COMMENT | A curious case of Dr M Jekyll and Mr M Hyde

COMMENT | Make no mistake, Dr Mahathir Mohamad’s recent remarks are not just the rantings and ravings of an old man. They are a well calculated attack on our wounded body politic. And this attack bears all the hallmarks of a perpetrator’s split personality.

And for a quick insight into split personalities, there is no better story than Robert L Stevenson’s classic, ‘The Strange Case of Dr Jekyll and Mr Hyde’. It can be seen as an unintentional allegory on the horror and drama of Malaysian politics.

In the story, Dr Jekyll uses a self-concocted serum to transform himself into another person, a Mr Hyde. Even his closest friends cannot recognize Mr Hyde as the transformed Dr Jekyll – the perfect disguise that fools everyone all the time.

And the moral code of that ‘other’: Mr Hyde is at polar ends with Dr Jekyll. The reason: Dr Jekyll wants to indulge in the vices of Victorian London undetected but wants to be seen by society as a good and caring doctor.

Replace ‘Malay politics’ with a self-concocted serum and we’re on our way. Substitute Victorian London for Kuala Lumpur and we’re even closer to home. Change Dr Jekyll to Dr M Jekyll and Mr Hyde to Mr M Hyde and we are truly home.

Thus, Mr M Hyde becomes a sociopath – evil, self-indulgent, utterly indifferent to anyone but himself. In such a state only three things are important to him – Me, Me, and Myself. Only his own views, concerns, and feelings matter!

In Stevenson’s story, Mr Hyde becomes increasingly violent. He trampled a girl and later brutally beat an MP to death with a heavy cane. Even more frightening, he was consumed by these violent urges that he could no longer control.

And each time, Mr Hyde gets away with his crime by drinking a home-brewed potion to become the good Dr Jekyll again. This potion also helps him keep his secret tight. Society continues to view him as a doctor with a cure.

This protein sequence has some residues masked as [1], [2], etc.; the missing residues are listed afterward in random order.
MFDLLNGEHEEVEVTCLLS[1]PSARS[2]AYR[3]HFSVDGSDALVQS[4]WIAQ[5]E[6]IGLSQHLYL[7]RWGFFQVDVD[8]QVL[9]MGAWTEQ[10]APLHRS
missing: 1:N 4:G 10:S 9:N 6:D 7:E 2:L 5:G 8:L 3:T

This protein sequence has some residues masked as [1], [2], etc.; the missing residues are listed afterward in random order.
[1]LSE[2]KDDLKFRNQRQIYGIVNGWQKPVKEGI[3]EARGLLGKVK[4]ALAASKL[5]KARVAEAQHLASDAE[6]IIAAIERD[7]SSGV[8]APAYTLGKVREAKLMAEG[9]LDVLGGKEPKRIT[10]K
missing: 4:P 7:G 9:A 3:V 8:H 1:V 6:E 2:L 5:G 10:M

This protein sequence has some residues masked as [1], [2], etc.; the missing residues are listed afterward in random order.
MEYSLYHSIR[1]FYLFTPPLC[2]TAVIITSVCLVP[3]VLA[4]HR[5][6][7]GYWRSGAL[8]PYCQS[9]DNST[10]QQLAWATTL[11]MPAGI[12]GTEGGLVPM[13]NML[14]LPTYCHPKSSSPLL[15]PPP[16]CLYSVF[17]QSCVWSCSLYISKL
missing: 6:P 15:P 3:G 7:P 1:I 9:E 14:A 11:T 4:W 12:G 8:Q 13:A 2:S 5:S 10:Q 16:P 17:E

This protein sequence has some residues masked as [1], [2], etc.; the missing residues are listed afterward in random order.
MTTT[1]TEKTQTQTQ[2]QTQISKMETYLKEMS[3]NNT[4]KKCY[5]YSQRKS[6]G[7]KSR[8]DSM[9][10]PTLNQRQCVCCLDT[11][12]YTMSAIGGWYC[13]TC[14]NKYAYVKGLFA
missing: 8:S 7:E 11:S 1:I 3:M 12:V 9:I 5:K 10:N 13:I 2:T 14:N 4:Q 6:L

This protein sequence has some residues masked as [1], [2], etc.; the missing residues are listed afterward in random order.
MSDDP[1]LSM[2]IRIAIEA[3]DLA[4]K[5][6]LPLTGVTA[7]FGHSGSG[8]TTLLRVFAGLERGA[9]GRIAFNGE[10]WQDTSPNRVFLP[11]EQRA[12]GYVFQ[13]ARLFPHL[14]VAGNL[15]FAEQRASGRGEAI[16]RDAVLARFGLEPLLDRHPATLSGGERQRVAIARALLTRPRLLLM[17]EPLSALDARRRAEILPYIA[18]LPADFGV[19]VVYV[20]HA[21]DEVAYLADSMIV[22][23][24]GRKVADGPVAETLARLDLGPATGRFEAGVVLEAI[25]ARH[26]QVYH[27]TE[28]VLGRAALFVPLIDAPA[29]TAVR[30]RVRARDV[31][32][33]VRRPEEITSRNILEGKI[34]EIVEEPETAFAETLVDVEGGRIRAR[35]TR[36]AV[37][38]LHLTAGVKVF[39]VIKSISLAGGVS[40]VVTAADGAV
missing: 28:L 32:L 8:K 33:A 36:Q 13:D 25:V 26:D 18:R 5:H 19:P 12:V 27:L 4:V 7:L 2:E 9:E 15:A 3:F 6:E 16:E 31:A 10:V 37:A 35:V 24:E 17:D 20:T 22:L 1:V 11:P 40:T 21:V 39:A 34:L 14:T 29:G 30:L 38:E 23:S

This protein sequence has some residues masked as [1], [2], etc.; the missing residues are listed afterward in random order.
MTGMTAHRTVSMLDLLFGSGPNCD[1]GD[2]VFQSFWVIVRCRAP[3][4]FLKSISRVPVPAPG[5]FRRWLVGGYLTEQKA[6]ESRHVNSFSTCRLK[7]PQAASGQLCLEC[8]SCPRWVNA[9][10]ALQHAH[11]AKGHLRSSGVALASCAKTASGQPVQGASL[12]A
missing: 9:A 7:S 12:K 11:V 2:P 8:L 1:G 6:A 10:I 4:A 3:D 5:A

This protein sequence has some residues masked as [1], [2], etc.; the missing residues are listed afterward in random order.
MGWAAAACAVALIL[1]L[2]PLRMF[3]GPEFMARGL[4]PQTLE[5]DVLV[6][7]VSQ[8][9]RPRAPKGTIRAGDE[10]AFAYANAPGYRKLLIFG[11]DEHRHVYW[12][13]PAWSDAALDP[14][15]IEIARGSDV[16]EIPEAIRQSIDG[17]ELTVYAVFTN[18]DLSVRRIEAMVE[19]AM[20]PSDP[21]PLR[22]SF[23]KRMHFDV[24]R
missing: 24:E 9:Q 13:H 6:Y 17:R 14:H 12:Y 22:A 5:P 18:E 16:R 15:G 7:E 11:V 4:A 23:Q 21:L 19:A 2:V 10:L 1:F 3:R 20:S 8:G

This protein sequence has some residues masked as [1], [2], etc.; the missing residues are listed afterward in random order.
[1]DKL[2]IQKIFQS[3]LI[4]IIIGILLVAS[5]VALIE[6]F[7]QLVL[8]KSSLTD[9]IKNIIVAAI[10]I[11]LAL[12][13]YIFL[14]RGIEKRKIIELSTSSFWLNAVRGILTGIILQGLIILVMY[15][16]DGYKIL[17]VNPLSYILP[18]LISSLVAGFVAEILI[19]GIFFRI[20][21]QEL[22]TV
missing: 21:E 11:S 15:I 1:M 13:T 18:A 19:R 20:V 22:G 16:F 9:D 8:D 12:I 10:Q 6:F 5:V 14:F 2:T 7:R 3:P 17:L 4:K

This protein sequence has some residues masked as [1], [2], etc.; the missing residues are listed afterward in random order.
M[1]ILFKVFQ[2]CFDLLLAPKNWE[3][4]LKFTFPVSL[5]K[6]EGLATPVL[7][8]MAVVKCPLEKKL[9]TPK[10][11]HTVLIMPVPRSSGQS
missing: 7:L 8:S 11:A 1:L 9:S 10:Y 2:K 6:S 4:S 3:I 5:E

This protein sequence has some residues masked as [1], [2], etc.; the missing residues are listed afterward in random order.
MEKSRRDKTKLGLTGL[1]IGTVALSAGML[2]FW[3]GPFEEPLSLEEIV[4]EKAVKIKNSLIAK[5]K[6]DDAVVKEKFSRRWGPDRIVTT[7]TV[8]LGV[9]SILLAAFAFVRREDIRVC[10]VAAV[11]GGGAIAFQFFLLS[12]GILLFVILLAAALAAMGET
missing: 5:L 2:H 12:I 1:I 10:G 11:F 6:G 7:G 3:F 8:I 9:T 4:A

Let’s go back to our Mr M Hyde who has completely taken control of Dr M Jekyll. The monster now calls all the shots. Mr M Hyde’s exaggerations are endless. He steals the future from the poor and attacks the rich for not funding his excesses.

Seeing that his dangerous and deadly plan is about to end, Dr M Jekyll tries to patch things up with Mr M Hyde. But Mr M Hyde reminds Dr M Jekyll thus: “Remember, you are as much a part of me as I am a part of you.”

Split personality disorder

Dr M Jekyll is now left with few options. The creator of Mr M Hyde, for many years the cover for Dr M Jekyll, knows that to expose the former is to expose himself. What should be done? His split personality disorder is over. It’s over! Done!

Worse, the potion he freely used to reverse the changes seen in Mr M Hyde and fooled the masses for decades into thinking he was the good Dr M Jekyll at all times no longer worked. Mr M Hyde has nowhere left to hide!

And Mr M Hyde, who by now does not care much for Dr M Jekyll, cannot shake off the latter’s old qualities – lust for money, power, and a cherished legacy as a hero. Also, our Mr M Hyde has a high family unlike the original Mr Hyde who is not related.

Months turn into years. Inhabiting one body, their minds at odds, the solution to his dilemma finally dawns on Dr M Jekyll. But is he man enough to overcome his pride and tell all Malaysians the truth as a parting gift for future generations and history?

In the original story, they find Dr Jekyll, his body so twisted, dead on the floor of his lab, still wearing Mr Hyde’s clothes, an apparent suicide. A letter, more than a confession really, binds loose possibilities and ends.

We wait with bated breath for the next episode of ‘The Real Malay Dilemma’.

MURALE PILLAI is a former planter and now runs a logistics firm.

The views expressed here are those of the author/contributor and do not necessarily represent the views of Malaysiakini.

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